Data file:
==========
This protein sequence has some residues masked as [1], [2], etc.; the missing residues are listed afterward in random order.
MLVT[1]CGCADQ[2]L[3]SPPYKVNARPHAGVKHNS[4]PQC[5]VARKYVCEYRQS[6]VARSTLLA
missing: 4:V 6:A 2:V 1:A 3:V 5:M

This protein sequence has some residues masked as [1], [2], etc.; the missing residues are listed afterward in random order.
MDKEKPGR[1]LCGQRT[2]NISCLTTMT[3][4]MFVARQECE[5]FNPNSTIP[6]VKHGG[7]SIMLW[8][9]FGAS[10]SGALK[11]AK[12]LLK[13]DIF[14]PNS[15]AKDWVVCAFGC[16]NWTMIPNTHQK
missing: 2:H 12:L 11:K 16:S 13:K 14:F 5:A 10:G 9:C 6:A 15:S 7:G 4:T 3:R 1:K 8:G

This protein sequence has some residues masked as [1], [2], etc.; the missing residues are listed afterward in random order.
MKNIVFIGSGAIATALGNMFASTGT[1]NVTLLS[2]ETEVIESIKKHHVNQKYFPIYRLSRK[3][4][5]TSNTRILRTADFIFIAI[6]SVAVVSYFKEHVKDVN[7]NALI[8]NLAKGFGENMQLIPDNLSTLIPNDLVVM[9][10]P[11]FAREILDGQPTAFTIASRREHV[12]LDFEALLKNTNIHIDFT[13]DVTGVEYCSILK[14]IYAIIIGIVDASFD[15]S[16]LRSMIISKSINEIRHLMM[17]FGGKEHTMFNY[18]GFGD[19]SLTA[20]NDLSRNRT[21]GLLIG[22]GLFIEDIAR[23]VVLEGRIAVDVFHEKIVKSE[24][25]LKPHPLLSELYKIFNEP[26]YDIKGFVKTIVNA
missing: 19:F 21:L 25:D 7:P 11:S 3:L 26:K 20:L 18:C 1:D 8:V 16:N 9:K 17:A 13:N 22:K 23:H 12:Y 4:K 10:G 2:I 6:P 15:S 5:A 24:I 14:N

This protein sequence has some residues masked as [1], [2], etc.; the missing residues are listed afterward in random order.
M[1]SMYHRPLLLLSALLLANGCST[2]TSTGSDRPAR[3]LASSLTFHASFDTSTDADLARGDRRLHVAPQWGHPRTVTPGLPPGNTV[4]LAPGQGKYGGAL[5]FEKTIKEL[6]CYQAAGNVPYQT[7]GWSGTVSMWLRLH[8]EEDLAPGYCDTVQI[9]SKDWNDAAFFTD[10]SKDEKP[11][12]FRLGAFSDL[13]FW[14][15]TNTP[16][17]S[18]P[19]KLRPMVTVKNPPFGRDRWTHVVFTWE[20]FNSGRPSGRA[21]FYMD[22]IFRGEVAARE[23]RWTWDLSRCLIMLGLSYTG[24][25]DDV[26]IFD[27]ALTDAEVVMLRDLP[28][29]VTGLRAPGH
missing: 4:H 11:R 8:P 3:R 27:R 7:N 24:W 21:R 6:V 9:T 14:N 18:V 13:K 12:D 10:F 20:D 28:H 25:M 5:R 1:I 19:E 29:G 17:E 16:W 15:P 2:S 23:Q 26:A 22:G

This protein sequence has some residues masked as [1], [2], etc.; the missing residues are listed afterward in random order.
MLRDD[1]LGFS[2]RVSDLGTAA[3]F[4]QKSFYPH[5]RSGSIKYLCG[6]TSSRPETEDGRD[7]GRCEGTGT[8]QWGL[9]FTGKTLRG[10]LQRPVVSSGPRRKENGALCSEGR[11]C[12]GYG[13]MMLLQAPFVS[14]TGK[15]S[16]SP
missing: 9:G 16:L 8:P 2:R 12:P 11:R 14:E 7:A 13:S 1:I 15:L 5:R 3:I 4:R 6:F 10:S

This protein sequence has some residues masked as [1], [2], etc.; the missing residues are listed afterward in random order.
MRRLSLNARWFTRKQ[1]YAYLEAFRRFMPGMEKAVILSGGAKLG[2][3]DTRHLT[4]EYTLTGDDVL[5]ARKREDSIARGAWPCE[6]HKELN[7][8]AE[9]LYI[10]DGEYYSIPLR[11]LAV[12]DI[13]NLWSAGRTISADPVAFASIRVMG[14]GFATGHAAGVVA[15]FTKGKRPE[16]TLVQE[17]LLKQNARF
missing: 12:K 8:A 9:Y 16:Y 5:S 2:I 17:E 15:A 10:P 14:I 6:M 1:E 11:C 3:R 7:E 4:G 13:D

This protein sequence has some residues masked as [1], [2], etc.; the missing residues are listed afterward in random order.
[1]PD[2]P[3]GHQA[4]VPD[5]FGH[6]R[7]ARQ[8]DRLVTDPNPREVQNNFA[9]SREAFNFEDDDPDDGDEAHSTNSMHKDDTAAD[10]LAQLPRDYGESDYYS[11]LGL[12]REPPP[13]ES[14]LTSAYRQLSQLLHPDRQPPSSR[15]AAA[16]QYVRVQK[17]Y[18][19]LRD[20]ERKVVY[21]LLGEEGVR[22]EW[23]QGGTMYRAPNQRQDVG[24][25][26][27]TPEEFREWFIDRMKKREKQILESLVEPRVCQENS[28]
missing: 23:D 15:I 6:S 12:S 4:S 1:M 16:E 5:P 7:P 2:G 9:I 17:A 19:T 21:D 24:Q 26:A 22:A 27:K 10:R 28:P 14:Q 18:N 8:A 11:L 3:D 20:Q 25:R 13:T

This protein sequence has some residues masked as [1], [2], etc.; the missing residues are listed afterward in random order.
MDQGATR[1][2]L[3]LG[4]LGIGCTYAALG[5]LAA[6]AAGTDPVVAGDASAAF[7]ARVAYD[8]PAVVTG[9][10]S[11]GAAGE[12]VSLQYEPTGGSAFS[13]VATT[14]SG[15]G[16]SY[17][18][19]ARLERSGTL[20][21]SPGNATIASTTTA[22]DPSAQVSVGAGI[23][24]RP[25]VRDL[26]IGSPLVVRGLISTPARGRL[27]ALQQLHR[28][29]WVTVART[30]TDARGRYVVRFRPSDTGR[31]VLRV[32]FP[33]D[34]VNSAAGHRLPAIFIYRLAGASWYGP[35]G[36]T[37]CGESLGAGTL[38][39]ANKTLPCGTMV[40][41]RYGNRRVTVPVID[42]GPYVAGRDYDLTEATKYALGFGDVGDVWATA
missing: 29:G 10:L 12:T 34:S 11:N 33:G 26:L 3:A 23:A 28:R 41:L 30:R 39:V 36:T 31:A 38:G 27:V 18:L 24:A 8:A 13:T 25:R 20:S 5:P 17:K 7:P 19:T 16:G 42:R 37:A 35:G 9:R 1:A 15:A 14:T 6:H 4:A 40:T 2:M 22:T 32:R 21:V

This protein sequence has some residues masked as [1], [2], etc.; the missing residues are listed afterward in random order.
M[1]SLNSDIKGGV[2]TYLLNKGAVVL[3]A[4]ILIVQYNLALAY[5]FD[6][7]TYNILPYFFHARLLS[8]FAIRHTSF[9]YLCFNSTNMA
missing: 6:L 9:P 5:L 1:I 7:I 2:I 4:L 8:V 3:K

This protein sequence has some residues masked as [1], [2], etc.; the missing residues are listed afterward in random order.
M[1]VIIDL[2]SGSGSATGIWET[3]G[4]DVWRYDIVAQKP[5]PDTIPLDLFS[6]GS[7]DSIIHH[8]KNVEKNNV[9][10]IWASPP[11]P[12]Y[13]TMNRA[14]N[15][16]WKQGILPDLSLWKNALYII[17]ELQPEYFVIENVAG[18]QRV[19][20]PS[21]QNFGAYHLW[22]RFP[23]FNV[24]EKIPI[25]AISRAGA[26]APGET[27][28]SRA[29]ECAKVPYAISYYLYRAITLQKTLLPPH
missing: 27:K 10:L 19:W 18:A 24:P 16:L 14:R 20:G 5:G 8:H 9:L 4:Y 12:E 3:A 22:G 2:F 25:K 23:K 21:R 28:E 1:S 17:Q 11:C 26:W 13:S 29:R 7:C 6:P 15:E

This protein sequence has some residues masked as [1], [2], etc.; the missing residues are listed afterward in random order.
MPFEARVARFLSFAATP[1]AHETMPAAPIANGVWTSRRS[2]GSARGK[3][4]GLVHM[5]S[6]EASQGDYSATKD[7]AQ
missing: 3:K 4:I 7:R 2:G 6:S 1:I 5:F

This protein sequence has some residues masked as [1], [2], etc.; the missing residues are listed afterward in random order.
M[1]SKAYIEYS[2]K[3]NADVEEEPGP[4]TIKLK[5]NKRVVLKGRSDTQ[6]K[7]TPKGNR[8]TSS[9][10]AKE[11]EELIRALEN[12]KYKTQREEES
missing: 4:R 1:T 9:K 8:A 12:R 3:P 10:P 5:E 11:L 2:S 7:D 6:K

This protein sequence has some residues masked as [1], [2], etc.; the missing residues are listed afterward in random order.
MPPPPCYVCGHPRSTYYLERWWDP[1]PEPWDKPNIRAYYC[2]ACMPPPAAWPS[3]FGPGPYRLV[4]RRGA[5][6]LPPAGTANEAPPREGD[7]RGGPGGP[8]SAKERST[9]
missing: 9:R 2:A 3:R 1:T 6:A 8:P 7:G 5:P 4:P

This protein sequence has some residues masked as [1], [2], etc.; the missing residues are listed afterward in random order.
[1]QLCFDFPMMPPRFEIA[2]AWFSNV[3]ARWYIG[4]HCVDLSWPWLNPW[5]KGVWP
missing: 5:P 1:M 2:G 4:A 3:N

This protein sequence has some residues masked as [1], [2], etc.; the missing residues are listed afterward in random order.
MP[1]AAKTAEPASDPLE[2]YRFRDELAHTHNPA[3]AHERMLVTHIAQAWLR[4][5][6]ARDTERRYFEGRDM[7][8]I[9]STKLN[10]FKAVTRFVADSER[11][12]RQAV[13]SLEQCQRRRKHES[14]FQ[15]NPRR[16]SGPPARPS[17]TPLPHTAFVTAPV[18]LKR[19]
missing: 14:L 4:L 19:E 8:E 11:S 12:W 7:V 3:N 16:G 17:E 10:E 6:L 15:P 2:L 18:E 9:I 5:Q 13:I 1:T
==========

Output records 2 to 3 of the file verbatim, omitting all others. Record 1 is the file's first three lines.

This protein sequence has some residues masked as [1], [2], etc.; the missing residues are listed afterward in random order.
MDKEKPGR[1]LCGQRT[2]NISCLTTMT[3][4]MFVARQECE[5]FNPNSTIP[6]VKHGG[7]SIMLW[8][9]FGAS[10]SGALK[11]AK[12]LLK[13]DIF[14]PNS[15]AKDWVVCAFGC[16]NWTMIPNTHQK
missing: 2:H 12:L 11:K 16:S 13:K 14:F 5:A 10:G 9:C 6:A 15:S 7:G 4:T 3:R 1:K 8:G

This protein sequence has some residues masked as [1], [2], etc.; the missing residues are listed afterward in random order.
MKNIVFIGSGAIATALGNMFASTGT[1]NVTLLS[2]ETEVIESIKKHHVNQKYFPIYRLSRK[3][4][5]TSNTRILRTADFIFIAI[6]SVAVVSYFKEHVKDVN[7]NALI[8]NLAKGFGENMQLIPDNLSTLIPNDLVVM[9][10]P[11]FAREILDGQPTAFTIASRREHV[12]LDFEALLKNTNIHIDFT[13]DVTGVEYCSILK[14]IYAIIIGIVDASFD[15]S[16]LRSMIISKSINEIRHLMM[17]FGGKEHTMFNY[18]GFGD[19]SLTA[20]NDLSRNRT[21]GLLIG[22]GLFIEDIAR[23]VVLEGRIAVDVFHEKIVKSE[24][25]LKPHPLLSELYKIFNEP[26]YDIKGFVKTIVNA
missing: 19:F 21:L 25:D 7:P 11:S 3:L 26:K 20:L 18:C 1:D 8:V 16:N 9:K 17:A 13:N 22:K 23:H 12:Y 4:K 10:G 2:I 6:P 15:S 5:A 24:I 14:N